# Black River Democrat. (Lowville, N.Y.) 19??-1943, January 22, 1942, Image 4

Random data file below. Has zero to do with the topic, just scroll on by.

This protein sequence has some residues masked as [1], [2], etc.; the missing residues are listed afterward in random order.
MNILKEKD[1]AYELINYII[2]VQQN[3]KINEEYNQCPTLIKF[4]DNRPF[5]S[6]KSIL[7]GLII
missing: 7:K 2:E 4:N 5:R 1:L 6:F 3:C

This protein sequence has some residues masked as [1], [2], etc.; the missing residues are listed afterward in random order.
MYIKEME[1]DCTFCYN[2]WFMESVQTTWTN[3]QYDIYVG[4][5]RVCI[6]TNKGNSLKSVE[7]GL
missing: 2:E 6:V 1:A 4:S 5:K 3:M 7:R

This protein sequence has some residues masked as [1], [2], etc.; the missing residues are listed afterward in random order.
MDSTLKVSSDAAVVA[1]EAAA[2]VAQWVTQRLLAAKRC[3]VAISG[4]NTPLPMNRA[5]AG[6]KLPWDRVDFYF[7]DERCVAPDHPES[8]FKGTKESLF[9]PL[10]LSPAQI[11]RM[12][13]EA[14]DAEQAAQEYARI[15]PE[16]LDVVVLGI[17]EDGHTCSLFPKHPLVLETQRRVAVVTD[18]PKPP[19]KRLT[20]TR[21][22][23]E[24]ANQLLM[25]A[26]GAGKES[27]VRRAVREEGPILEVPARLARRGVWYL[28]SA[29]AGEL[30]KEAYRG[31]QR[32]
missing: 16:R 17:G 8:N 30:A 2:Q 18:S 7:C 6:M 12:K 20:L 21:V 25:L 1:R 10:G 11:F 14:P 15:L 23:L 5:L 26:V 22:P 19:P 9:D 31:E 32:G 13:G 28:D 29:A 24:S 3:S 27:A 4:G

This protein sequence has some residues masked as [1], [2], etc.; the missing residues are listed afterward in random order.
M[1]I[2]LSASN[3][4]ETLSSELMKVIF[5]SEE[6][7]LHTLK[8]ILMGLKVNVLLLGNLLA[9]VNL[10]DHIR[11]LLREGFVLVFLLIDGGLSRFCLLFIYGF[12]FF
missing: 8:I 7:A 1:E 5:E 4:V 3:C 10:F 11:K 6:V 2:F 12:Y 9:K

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PAGE FOUR BLACK BIVEB DEMOCRAT The Black River Democrat THOMAS E. FKiANK, OWNER, LOWVHJLE, N. Y. Reed Block, State Street The most widely read newspaper in Lewis County Published Every Thursday Entered at the Post Office at Lowville, N. Y., as second class .matter, under act of Congress of March 8, 1879. Subscription rate, $2.00 per year. Official Democratic newspaper of the County of Lewis. THURSDAY, JANUARY 22, 1942 RED CROSS War Relief Looking Backward *• Tke Alley Cat Have YOU Given? Editorial A DUTY AND A PRIVILEGE One of the admirable qualities of the American public is warm-hearted generosity. There, is in these trying times abundant opportunity to exercise it. Certain appeals cannot .and will not be ignored. There must be some outlet for the passionate desire that ,all true Americans have to serve their country. Among many worthy organizations it is perhaps the Ked Cross that opens the greatest number of doors, in the ful- fillment of the desire of our citizens to help immediately along practical lines. The Red Cross is appealing for$50,000,000 to aid our own citizens who are victims of this ,war. Surely America will give to their relief. Money has but one use today; to serve the country that is-ours. Those who are in active service must have everything necessary to alleviate their suffering. To give for that purpose i* the privilege as well as the duty of every man, woman and child in this country. \BLOW BLOW YE WINTRY WINDS\ The Associated Press heralds a new fashion note which seems chiefly to concern men. The recent cold spell may do much to resign the public to the proposed innovation. Winter underwear of the long legged variety ,is no longer a pleasant nostolgic dream. It is here in quantity. The boom which started several months ago with the army and navy is gather- ing momentum and soon mankind: office workers, miners, farm- ers will go about their daily tasks properly protected from 30 below. To be sure the \longies\ of this enlightened age are ac- cording to reports beautifully designed, streamlined and .-cratchless. No inhabitant of this northern section will be sur- prised to hear of the growing popularity of these ankle-length garments. The only drawback at ,present is the price which teems too high even for this increased amount of material. J ^W ***************************************************************** By Rev. Walter L. Bennett, Rector Trinity Episcopal Church, Lowville i ft************************ ************************ ******?***•*******+•$JANUARY 22, 1937 Three boys following the trail of a fox in the Tug Hill section led to the discovery of the body of Irwin Van Schoik, 21, Ilion hunter missing! since Nov. 4. After the autopsy, Van Schoik had been frozen to death af- ter being rendered unconscious toy a fall. No marks were found on his body.to indicate foul play and there were no fractures. The coroner's de- cision, as reported to District Attor- ney Dwight N. Dudo, was that death was accidental and due to exposure. Corporal Gerald Thorpe, state po- lice, yesterday said that the case of the disappearance of (Herbert Good- heart, town of Pinekney farmer, is closed and probably will not be re- opened unless more evidence of foul play is discovered. The investigation, according to Corporal Thorpe, was re- opened primarily to satisfy residents of the vicinity. Goodheart, 41, myste- riously disappeared from his home near iBarnes Corners in May. Nothing has been heard of him since. New York Mills took a deeisive beating from the academy team last Friday with the final score of 40-27. The game was the first in the Black River league for the (Lowville tossers. Christensen, who led the attack for the local team, made 15 points, with Sweet and Matuszczak following with 11 each. JANUARY 22, 1932 Joseph B. Bowman, 73, died Mon- day at his home in Black River. He I j was born in the town of Lowville and j * spent all his life here until he moved , - to Black River a few weeks ago. j A call has been issued by Miss tLucy ] J. Johnson, superintendent of Lewis FATHER DIRECTS THE FIRST BLACKOUT DRILL Lights out! Now let's all be calm. Our house ought to get the palm. Run and fetch the ^blankets, Teddy, Mother's driven the nails already. All we need is just two pairs Come now—hustle down those stairs. No, you mustn't throw them. Wow! What's that damn child doing now? Are you bleeding? No? Just ink? Well, come on out to the sink. Mother, mother, bring a candle. Drat that door. Where is the handle? No you must not press that button How you can be such a mutton Head, I surely cannot see. Well, we'll let the inkspots be And go hang the blankets up. Now you've gone and kicked the pup! Stop that noise, and bring a chair. Wait now, help me—steady—there! Hand that safety pin here, Mother. Now I've dropped it. Get another. All gone? Well of all the —. Say! That's the \all clear\ anyway. LIFE'S LITTLE IRONIES y»»f«a»»gn!m»raara»ra<^^ Editorial Comment County General hospital, for people,' WHY IT WAS BURNED The President and the Prime Minister . . . walked together into the house the British once burned. —Associated Press dispatch. Few, very few, American histories wishing to supply blood for trans- fusion purposes at the local hospital. There have already been some cases —and practically none of those used at the new hospital requiring blood in the grammar grades of state transfusion and the institution finds schools—tell the complete story of it necessary to keep,a record of those why a detachment-of British soldiers, who are qualified to furnish blood for under orders, burned the White Spendthrift Sons and Miserly Fathers superficial to be the exact opposites Are Relatives Babson, the financial statistician, in- formed us some years ago that only 17 per cent of rich men's sons hold on to the family fortunes. It would be interesting to study the lives of the fathers of all these sons, the 83 per cent who are spendthrifts, and the 17 per cent who continue to hold the family fortunes. Many of the spendthrifts became such because of their disgust at the lives of their fathers. One extreme often follows the other. In a French scnooi-book of 50 years ago, the story is told of a rich old miser who was miserly even with his apples. He loved to hoard them. 'He \would go down cellar and handle them, and look at them gloatingly. When one decayed a bit, he would •sadly eat it. His little grandson vis- ited him one day with a group of his schoolmates. In the absence of the efld man, they ate up all the fine, per- fect apples that looked so rosy and inviting. When the grandfather ar- rived and learned of what had hap- pened, he flew into a violent rage. Whereupon his little grandson, look- ing up at him in great surprise, said, •\Why grandpa, we left all the rotten ones for you!\ The little child revealed to the old man his real nature. He was a miser, j He loved to possess the apples. His love of possession destroyed his abil- ity to enjoy them. It is just, so with lovers of money. They give ' many (excuses for hoarding it up, but their EOnS determine never to handle their Inheritance as their miserly fathers aitt^ Spendthrifts realize one funda- mental quality of money, namely, it is no good unless It is spent. The fact that the spendthrift son wastes what the miserly father hoarded, does not alter the fact They seem to the of one another, but to the wise, they follow in a natural sequence. Like father, like son; is true even in this strange contrast of miserly tather and spendthrift son. You ask, How are they alike? They are alike in this, that neither of them know what money is for. Both are failures. Both are despised by their fellow- men. In the case of the money-lover, he is despised even by his own son. This attitude is shown by the fact that the son determines not to follow the example of his father. Moreover everyone with a noble heart and a benevolent soul agrees with the spendthrift son. How proud John D. Rockefeller, Jr.'s boys are of their dad! They are holding the fam- ily fortune because they know how to spend it. The boys love and admire their dad. The world loves and ad- mires that dad also. The young Rockefeller boys do not want the fam- ily fortune dissipated. They ardently wish to see it increase that they may glorify their father on earth, and their Father in heaven. They know that all material things are but a trust given to them by God to use for God's glory. It is not so nard to be loved. Do not permit yourself to believe that people, in the long run, are jealous and envious. It is not so. \After a long'time,\ says our Lord Jesus, \the Lord of those servants cometh.\ God does not condemn us quickly. He gives us lots of time, years and years. Then He comes to demand what we have done with what He entrusted to us. And \After a long time,\ the world gets oar measure. Snap judg- ments are reversed. As time marches on, our true nature is revealed. Jesus had to die before they understood Him, but He died young. In due process of time, the world got His such purposes. JANUARY 22, 1922 There are a few individuals in this village who squeeze a dollar until they can hear the eagle scream. This class of people will be against the forming of a board of trade, and it is best for the organiaztion that they are opposed to the proposition. The board of trade will need real honest- to-God men who are willing to take an active part in the affairs of the organization to help bring Lowville out of the Slough pf Despond or Sleepy Hollow, where she apparently has been buried during the past years. Thomas E. Williams, for many years a well-known business man of Lowville, died at the home of his son, Dr. Maurice M. Williams in New York Wednesday night after an extended illness. He was engaged in business \here for many years until retiring five years ago. JANUARY 22, 1882 Great activity is manifest in the spar and pile business about these days. ISome very fine taper sticks as smooth as ever grew, and 80 feet in length, are passing our office door daily. Some of the finest sticks come from here. Last 'Saturday night, Charles Lee, a resident of Martinsiburg, well known throughout the county for his habits of \conviviality narrowly escaped being killed by a railroad locomotive. He had been spending the evening at Glendale and started for home. His horse stopped on the tracks, with Lee in the cutter. The train ran upon the horse, cutting him clear from the cutter and hurtling him down a cul- vert 300 feet away. Lee, in a mud- dled condition, sat in the cutter as calm as ever, and complained to the locomotive engineer that he was go- ing home but \I don't know where my horse is.\ Lewis county will hereafter assist to pay for enacting and maintaining costly armies and for equipping and sustaining the National Guards in the principal cities, but will receive noth- ing of the expenditures back, by rea- son of having a military organization within her own limits. As the com- panies mustered out claim their clothes and equipment, new ones will have to be produced by the state, at the taxpayers' expense. House, along with the Capitol and department buildings, Aug. 24, 1814, during America's second war with England. Trevelyan's \British History\ gives the. incident two. lines. Reckling va- rious raids on the American sea- board, Professor Trevelyan says: \The public buildings of Washington were burned, in reprisal for the burn- ing of Toronto, then called York.\ The American - published \New Larned History\ calls the incident at i Washington \a piece of pure, unmiti- gated vandalism, deliberately commit- ted by high officers in the British service.\ This is the tone generally adopted by American histories. On a previous page, however, Larned de- scribes the capture of York by the Americans and adds: \The Ameri- cans, contrary to the articles of sur- render, shamefully burnt the town.\ Now that the chief hope of the free world rests on good British-American understanding, it would be well to re- call who started the burning—or bet- ter, wipe up the slate clean.—Chris- tian Science Monitor. true measure. So, my friend, before you get too old, the world will have weighed you up. \Your road will be the road you made; All that you gave will :be repaid.\ Trust God. Do good. If you have money, learn before you die, learn before you make your son a spend- thrift or a miser like yourself, that all we have and all we are belongs to our Father. If Mr. Babson would give me a list of the rich men's sons who continue to hold the family for- tunes I could point out to you that a majority of them were.the Chris- tian sons of benevolent fathers, even as our (Lord Jesus was the loving son of God. \While we have time let us do good unto all men.\ Soon, too soon, it may be too late. God will be calling for an accounting. BIGNESS IS NOT-SAFETY We are a big nation and we have come to admire bigness for itself. We have prided ourselves on having the highest skyscrapers, the biggest rail- road terminals, the biggest factories. We have even fallen into the habit of thinking that better is almost a synonym for bigger. That is well enough in peacetime, but the lessons of this war have all ibeen against placing too many of one's eggs in one basket. Small targets are the (hardest to hit and dispersal is one of the best defenses against air attack. — It is a lesson which should be taken into account by those who are plan- ning our military and industrial war effort. Yet until recently our plan- ning has been directed toward bigger battleships, bigger airports, trigger munitions factories, bigger aircraft carriers. We have been proud of air- craft factories and tank arsenals which contain 30 or more acres under one roof. They stick out like sore thumbs all over the country, easy targets for enemy bombers, vulner- able to bombs because they are so large and so visible. The fact that our heavy industry is centered around Pittsburgh, our auto- motive plants around Detroit and our aircraft plants along both coasts, is a natural development. However, now that there is a real danger of air at- tacks upon our coastal areas it be- comes important to pattern our con- struction ot new buildings in those areas with that danger in mind. President JAoosevelfs announcement that decentralization of the west coast aircraft industry is under considera- tion indicates that he is aware of our industrial vulnerability. But we go on building bigger and bigger military airports when it is known that one of the reasons why the Luftwaffe was unable to destroy the (Royal Air Force was that the British had foregone big- ness and relied on small airdromes widely scattered. (Let us by all means have bigger and better guns and planes and tanks but let us try to Jbuili them in small- er factories and ^^em from smaller A FIGHT NOT YE)T WON The nation, and New York City and state more than other sections, were reminded again in 1941 that the war on infantile paralysis is not yet won. A new epidemic caused a sharp rise in the number of cases—9,056 new cases in the country, 1,174 in New York state. This, the third epidemic in three consecutive years, brought the total of new cas^s for that period to 26,000. And yet enough progress in fighting the disease has been made to offer hope for ultimate victory. The National Foundation for Infantile Paralysis appropriated$807,000 in 1941, the greater part of it for virus research, studies of nutrition and af- ter-effects research, including the work of ^Sister Elizabeth Kenny, whose success in combating the cruel effects of the disease in Austrlia has attracted world-wide attention. The 19.42 drive for funds is now on and will culminate in the benefits which for the ninth year will mark the President's birthday on Jan. 30. •New York's quota is. \$550,000. A mil- lion coin-holding cards have been mailed. If one comes to you, fill it with dimes and mail it, Wishing-well booths in stores and places of enter- tainment, Mile o' Dimes booths in prominent places in the city are for the convenience of givers. Or con- tributions may be mailed, properly designated, to iPresident Roosevelt at the White House or to the offices of A Michigan service station has erected a giant thumb-pointing sign. Weary hitch-hikers are invited to at- tach notices of their destinations, then rest on nearby benches until the right motorist comes along.—United States News. * * * A Bit of Advice Mr. 'McPherson gave some advice to his wife when they were expecting friends to tea. \Just mind, Jeannie,\ he said, \to put the sugar-tongs in the basin, an' not a spoon.\ \But we have no lump sugar in the hoose,\ she expostulated. \We've only granulated.\ \I was mindin' that!\ said Mc- Pherson.—Christian Science Monitor. * * * ANTICLIMAX DEPARTMENT (Cold Cereal Division) (From \The Keys of the Kingdom,\ by A. J-. Cronin) His heart melted, his hreast was filled with a white fire, an unsupport- able pain. Her hurt plucked at tihe chords of his soul. He hesitated, his gaze averted. His voice was low. \Have you had breakfast?\—In the New Yorker. * * * PRISONERS Down the Rabbit Hole From the German prison camp des- ignated as Stalag XX a British soldier wrote to his small daughter: In a burrow like a bunny father has 'his little lair, Sleeps and eats and reads and lazes, sometimes coming up for air; Puts his head beneath a trickle when he wants to have a wash, Bumping into other bunnies cause there's something of a squash, Every morning he is counted, every midday he is fed, And they lock him in his burrow when it's time to go to bed. If he wants to go out walking, lots of beefy men with guns Say they'd like to come out with him just, you see, in case he runs. Many, many times I've wondered what it would be like to go Down dark, damp and draughty tun- nels like a bunny—now I know! —Time. * * * A long-termer who lately escaped a western prison in a laundry wagon was returned this week with the flat work.—Utica Daily Press. • * « All Going There Grandson—Tom. and I have ar- ranged our holiday. We're going to hike. Granny—It's wonderful how popu- lar that place has become. Every- body seems to be going there.—An- swers. South Carolina! The UP) reports on complete mis- anthropy in Charleston: An applicant for Charleston dog catclher listed his qualifications as fol- lows: \Color white; age, 28. I dis- like dogs; little dogs, tbig dogs, cute dogs, shaggy dogs, ugly dogs and even hot dogs.\ The application was taken under consideration.—American Mercury. * * * Juzwik, a straw-haired, red-faced 185 pounder, standing 8 feet oft inches, is a smashing, hard running back who played no small part in Notre Dame's success this year.—San Francisco Call-iBulletin. - Game little runt. « * * Blackout Stops Stork 17 Times on — One Trip Waukegan, 111. UP). —Robert Carlson wondered today how he lived through last night's Lake county practice blackout without blacking-out some defense wardens' eyes. He and his wife, Marie, started driving from their home at Grayslake, 20 miles away, to Waukegan when the arrival of the stork appeared im- minent. Seventeen times along the way po- lice and defense wardens stopped tlhem for ignoring the lights-out or- der, but they won the race to the hospital.—New York Post. * * « The Plymouth Church of the Pil- grims in Brooklyn Heights, New York City, concludes its newspaper an- nouncement of services with the foot- note: \No mention of Hitler on Sun- day mornings.\—'Reader's Digest. * » » Breakfast Food Every morning I will try it— Though I can't identify it. —Merrill 'Ohilcote in The Utica Daily Press. * * * Confidence The man, hearing of a position open in another city, wired the following message, direct and collect: \Am on way to accept the position stop deduct cost of this telegram from my first week's salary.\ He got the job. —Christian Science Monitor. * * * No Water Hotel clerk (to guest from the country)—Of course, you'll want run- ning water in your room? Guest—Why? Do I look like a trout?—Safe Driver. * * • Daze. In Cleveland a swain tele- phoned his girl from a drug store, found when he hung up that the store was closed for the night. He phoned police, who released him.—Time. something that may cause a lot of discomfort or it may not, depending on the makeup of the individual—and. that's this \change of life,\ as they call it, in women: the menopause, in the 'Birthday Celebration Committee j otner words - of the National Foundation for Infan- tile Paralysis, 50 East Forty-second Street, New York City. —- Herald- Tribune. FOR THE STATE'S PROTECTION \ New York state has often before provided leadership for the nation. Governor Lehman's message on civi- ian defense now shows how New York's war precautions organization can become a model for other states to copy and, very likely, a model for the entire national v set-up. Governor (Lehman proposes that each county and city have a local Office of Civilian Protection directed by a full-time salaried official and operating 24 hours a day. In an emergency the local director of the OOP would become commander-in- chief of all local volunteer and pro- fessional agencies, including the fire and police departments. The message contains a host of sup- plementary ideas, but this is the heart of it. Civilian defense, too, needs a single commander and fixed respon- sibility. An air raid generates enough problems. There's no excuse for add- ing the confusion and delay that come from divided authority. And civilian defense needs a core, of full-time, salaried executives before emergency strikes. .It's impossible to get the most out of volunteered ener- gies—as the British have learned— without providing professional direc- tion. We recommend that Governor Leh- man's suggestions be adopted as soon as possible. We urge, furthermore, ftiat New York City (which is ex- cluded at Director LaGuardia's re- quest from the state plan) be provid- ed with a similar apparatus. — New York Post. DOC JONES SAYS- \Life Begins at Forty,\ so iProfes- sor Pitkin says. And there's no doubt but what,'where it's planned that way and things break right, the years from 40 on can be the most productive and the happiest of a lifetime for a lot of folks. But what j was thinking: there's something efcf< usnaUy begins at 40 or pretty soon after ijsliap 'm^- simM What it is—it's a change in the re- productive system: what you might call the beginning of the end \of the reproductive period. The ovaries (there's two of 'em, of course: one pn each side)—it seems from about 12 or 13 on in most cases they secrete something they call a hormone: an estrogenic substance they call it sometimes. It's this hormone that keeps the reproductive organs active. It's some like one of these oil fur- naces, as you might say. The oil's turned on automatically when it's needed but if the oil runs out it quits. More or less the same way there comes a time when the ovaries begin to lay off from the secreting job and that's when this menopause starts. Nobody knows, yet, what it is that's responsible for their closing up shop after being active for 30 years, more or less, any'more'n we know what starts 'em going in the first place. And, of course, the same thing hap- pens when the ovaries are taken out surgically, only more suddenly. When defense demands made the automobile industry cut down on mak- ing cars and start turning out tanks and guns and what not it caused a considerable commotion and called for a lot of adjustments one way and an- other. And the same way, the sex and reproductive functions play a pretty important j>art in life and this change is liable to upset the apple cart more or less for awhile. Natur- ally the better Jiealth they're in— these women: the more stable they [-are mentally and' physically the less trouble they have adjusting. One of the important developments of the .past few years: they've been able to extract these so-called estro- genic substances (in fact they're mak- ing some of 'em artifiically) and by giving 'em just the right way it's pos- sible to ease 'em over the difficult period in a lot of cases: sort of lets 'em down gradually. Giving too much of this stuff—some of 'em thought maybe it might cause cancer but it hasn't seemed to work that way. Of course it's the time in life when they're most susceptible to cancer, so that's another reason -why it's advis- [ahle for 'em t o be under thercare of a doctor. And of course tur doctors tttg #?gaEU0 Who Shall Know England? Written for the Christian Science Monitor. I have seen England in beauty, and England in sleep, Lying carelessly with her flowers, her downs, and her sheep; With her little churches, her cathed- rals, and old worn stairs. I have seen her hurried and harassed and full of cares; I have seen her machines going, night and day, And her tired workers, and her work- ers when they are gay; I have seen her seas by Tintagel's shore. All this I have seen, and more. Who can tell me how beautiful Eng- land is? Her beauty is % delight: The moon shining over the channel on a clear night; The larks singing in her meadows; the meadows in hay; The sun rising over the copse, bring- ing in the day. But what is England now? I have not seen, I cannot see her for the mist in be- tween ; I cannot see her for the day that is dying; No, I cannot see England in the seas where she is lying. I can feel England; I can feel the thought-throbs of her heart, Through the long days, I can feel how they stop, and start; Through the long nights, I can hear them like the sounds of her sea; But what are they saying? Can they tell that to me? England, have I known you? Or shall I ever know Any more about you than that the snow Is still, in the winter, on your moun- tains; that the spring Still comes-in beauty; that your birds still sing? This I know, and this I know, and hold it to my breast, That until yon find rest, England, the world shall not And'rest - ']